“We Exhort You Brethren …”

“… admonish the disorderly, encourage the fainthearted, support the weak, be longsuffering toward all” (1 Thessalonians 5:14).

This section of 1 Thessalonians has several appeals for things these brethren were to do or avoid; not necessarily connected to each other. Such a “lumping together” of appeals of several actions is found also elsewhere in Paul’s letters; see Romans 12:6-12 for a lengthy example of similar appeals. Four exhortations are found in this one verse from 1 Thessalonians 5.

Paul’s first exhortation is “admonish the disorderly.” Who are those to be admonished? We are told the word “disorderly” is a word that is from a military background, signifying “to break rank.” The word is also found in James 3:8 where the tongue is called a “restless” evil. The KJV translates the word there as “unruly.” One who is unruly is one who chaffs at submitting to orders. That fits “disorderly” well.

The story is told of a doting grandmother who went to watch a grandson perform in the marching of a school band. She noticed the band’s line was not uniform, her grandson being the culprit. But prideful grandmother didn’t notice that. She exclaimed, “Look there! Everybody is out of step except Johnny!” The disorderly is likely to think that everyone is wrong but him.

“Disorderly” is an adjective which may describe many different things. Here it is not specifically identified but in Paul’s second letter to the church the word appears again. It seems Paul’s admonishment in his first epistle had fallen on “deaf ears” so he commanded, “Now we command you, brethren, that ye withdraw yourselves from every brother that walketh disorderly and not after the traditions which they received of us” (2 Thess. 3:6). Paul vigorously denied having walked disorderly among them — he had “paid his own way.” Then he wrote, “We hear of some that walk among you disorderly, that work not at all but are busybodies” (2 Thess. 3:11). Thus a specific illustration is given of one who is “disorderly” — one who will not work but depends on others to feed him.

Paul exhorted the Thessalonians to “encourage the fainthearted.” The KJV translated this word “fainthearted” to “feebleminded,” a word which today conveys an entirely different meaning than that which Paul intended. Paul wrote of his philosophy toward life when he said, “While we look not at things that are seen, but at things which are not seen. For the things which are seen are temporal, but the things which are not seen are eternal” (2 Cor. 4:18). The fainthearted are those who find it difficult not to be affected by present things. It is not easy for him to “walk by faith, not sight” (2 Cor. 5:7). A good word from Solomon doubtlessly will profit us all: “Trust in the Lord with all thine heart and lean not unto thine own understanding. In all the ways acknowledge him, and he will direct thy paths” (Pro. 3:5)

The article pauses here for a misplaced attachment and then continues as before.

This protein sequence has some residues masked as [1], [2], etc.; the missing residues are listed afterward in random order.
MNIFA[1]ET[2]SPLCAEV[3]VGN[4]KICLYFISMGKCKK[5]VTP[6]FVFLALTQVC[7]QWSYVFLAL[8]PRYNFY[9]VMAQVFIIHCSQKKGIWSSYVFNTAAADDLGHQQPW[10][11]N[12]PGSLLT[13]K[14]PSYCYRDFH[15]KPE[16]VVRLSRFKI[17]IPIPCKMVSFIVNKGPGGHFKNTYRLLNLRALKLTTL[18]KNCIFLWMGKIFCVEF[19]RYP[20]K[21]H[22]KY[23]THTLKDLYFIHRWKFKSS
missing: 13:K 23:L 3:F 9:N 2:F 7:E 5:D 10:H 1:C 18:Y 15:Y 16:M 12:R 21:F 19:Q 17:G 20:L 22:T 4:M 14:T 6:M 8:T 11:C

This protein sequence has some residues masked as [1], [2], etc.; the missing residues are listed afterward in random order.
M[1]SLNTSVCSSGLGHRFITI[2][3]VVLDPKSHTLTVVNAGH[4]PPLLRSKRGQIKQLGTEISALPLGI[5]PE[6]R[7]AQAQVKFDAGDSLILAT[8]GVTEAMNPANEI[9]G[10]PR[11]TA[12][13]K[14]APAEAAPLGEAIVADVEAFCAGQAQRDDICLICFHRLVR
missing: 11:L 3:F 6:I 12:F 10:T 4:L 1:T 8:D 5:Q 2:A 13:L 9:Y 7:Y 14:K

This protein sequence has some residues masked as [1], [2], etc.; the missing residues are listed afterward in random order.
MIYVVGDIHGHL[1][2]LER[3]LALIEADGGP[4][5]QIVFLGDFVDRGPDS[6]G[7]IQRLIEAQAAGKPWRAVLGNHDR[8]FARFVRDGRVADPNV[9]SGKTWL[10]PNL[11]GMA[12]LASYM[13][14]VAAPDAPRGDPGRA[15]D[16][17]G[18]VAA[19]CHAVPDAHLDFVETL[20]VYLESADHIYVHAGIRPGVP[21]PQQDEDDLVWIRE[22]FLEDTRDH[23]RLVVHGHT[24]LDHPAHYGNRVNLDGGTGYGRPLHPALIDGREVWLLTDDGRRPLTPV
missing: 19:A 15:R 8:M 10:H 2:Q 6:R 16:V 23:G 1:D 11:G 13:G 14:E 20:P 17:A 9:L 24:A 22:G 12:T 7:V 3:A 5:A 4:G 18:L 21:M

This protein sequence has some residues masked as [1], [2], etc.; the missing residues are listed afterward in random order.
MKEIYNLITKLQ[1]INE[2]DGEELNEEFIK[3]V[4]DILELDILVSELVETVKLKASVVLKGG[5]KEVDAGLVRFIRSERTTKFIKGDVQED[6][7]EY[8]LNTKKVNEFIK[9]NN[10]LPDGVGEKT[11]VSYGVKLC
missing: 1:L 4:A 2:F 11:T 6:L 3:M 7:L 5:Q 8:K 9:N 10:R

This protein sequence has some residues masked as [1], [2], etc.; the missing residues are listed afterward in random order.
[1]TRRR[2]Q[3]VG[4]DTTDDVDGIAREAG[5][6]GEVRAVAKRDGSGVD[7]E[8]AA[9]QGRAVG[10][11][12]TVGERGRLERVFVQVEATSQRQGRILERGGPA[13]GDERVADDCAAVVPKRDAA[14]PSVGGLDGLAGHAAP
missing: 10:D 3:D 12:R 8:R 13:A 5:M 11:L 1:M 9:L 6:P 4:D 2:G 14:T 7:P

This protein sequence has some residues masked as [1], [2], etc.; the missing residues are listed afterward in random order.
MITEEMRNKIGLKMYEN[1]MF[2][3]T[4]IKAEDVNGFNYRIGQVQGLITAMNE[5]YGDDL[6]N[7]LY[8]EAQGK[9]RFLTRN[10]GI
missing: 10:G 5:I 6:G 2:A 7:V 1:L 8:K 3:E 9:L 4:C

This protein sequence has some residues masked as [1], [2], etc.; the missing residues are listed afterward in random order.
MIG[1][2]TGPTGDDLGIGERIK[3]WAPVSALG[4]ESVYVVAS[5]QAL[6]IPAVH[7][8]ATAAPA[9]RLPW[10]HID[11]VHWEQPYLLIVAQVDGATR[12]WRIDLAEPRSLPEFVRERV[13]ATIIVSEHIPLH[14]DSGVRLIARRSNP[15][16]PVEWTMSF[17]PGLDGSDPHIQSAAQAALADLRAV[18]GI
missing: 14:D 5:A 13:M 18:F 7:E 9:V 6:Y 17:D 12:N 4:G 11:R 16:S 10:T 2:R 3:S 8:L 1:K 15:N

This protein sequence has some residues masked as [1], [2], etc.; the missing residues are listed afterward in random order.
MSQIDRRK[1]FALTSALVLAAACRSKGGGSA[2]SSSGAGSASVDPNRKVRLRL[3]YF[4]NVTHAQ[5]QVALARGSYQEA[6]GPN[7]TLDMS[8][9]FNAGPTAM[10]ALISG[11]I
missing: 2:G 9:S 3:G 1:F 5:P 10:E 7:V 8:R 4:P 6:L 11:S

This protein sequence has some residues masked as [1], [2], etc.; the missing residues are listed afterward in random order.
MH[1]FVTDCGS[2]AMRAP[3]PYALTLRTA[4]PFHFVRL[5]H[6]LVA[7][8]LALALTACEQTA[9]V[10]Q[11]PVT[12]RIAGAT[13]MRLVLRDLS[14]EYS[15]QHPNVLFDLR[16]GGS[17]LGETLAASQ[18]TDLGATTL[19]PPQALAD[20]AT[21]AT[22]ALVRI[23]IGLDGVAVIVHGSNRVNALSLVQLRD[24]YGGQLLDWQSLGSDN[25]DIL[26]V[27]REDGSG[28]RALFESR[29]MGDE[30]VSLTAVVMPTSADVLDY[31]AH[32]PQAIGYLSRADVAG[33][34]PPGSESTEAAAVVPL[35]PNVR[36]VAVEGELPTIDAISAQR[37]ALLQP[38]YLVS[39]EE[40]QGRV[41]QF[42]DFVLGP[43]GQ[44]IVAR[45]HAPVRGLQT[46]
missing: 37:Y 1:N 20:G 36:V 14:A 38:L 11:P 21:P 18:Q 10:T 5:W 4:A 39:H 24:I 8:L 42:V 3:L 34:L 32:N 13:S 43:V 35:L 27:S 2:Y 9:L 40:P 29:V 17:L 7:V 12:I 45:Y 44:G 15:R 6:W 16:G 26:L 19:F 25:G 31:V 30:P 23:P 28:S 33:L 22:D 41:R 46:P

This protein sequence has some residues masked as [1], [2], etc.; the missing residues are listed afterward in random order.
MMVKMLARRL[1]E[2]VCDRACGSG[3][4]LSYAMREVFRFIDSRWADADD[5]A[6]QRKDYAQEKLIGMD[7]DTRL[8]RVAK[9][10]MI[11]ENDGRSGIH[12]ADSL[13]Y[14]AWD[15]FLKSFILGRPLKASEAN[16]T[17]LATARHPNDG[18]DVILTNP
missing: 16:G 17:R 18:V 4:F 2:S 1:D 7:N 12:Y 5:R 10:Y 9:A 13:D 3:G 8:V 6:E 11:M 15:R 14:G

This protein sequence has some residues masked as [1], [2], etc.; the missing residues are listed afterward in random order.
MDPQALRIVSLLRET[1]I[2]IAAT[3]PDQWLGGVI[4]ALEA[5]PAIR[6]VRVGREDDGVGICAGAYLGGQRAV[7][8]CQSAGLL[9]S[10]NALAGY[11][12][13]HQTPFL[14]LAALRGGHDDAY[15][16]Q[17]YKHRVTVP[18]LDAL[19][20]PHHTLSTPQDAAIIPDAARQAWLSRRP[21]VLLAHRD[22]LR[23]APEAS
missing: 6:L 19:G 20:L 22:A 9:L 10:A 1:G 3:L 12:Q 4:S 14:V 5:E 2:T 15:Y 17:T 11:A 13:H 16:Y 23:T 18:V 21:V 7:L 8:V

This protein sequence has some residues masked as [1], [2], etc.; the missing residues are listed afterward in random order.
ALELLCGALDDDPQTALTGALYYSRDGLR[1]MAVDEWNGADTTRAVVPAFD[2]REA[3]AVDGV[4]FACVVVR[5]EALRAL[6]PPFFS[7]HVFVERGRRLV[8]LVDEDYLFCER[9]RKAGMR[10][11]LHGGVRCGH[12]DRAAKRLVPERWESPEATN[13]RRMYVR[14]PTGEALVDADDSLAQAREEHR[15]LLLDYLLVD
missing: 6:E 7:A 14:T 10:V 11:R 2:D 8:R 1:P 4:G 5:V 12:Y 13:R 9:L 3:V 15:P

The third exhortation from the verse is “support the weak.” The “fainthearted” and the “weak” in this verse are alike in one respect. Both, because of their “faintheartedness” were in action others engaged in virtually immobile. The difference in the two was this: the fainthearted did not have questions about the course he was reluctant to step out and walk on — he acknowledged that course was right. He just was afraid of the externals. But the one who is weak has doubts about things; he has a troubled conscience about the rightness of what others have no questions about. Elsewhere of this class of folk Paul wrote, “Him that is weak in faith receive ye, yet not to doubtful disputations” (Rom. 14:1) and then again, “We that are strong ought to bear the infirmities of the weak and not to please ourselves” (Rom. 15:1). The strong must be patient with the weak in the scruples he has, remembering that for the weak one to engage in things he has doubts about (eating meats he has in former times viewed as “unclean” for example), he has condemned himself for “He that doubteth is condemned if he eats, because he eateth not of faith and whatsoever is not of faith is sin” (Rom. 14:23).

The verse’s fourth and final exhortation is “be longsuffering to all.” “Bear ye one another’s burders and so fulfill the law of Christ” is Paul’s command to brethren elsewhere (Gal. 6:7). We must be patient with others, remembering God’s longsuffering with us. “Longsuffering” is part of brotherly kindness, enduring the frailties and weaknesses of our brethren. “In love of the brethren be ye tenderly affectioned one to another, in honor preferring one another” (Rom. 12:10). However, our longsuffering is not confined solely to brethren: the apostle commanded, “Be longsuffering toward all.”

Jim McDonald

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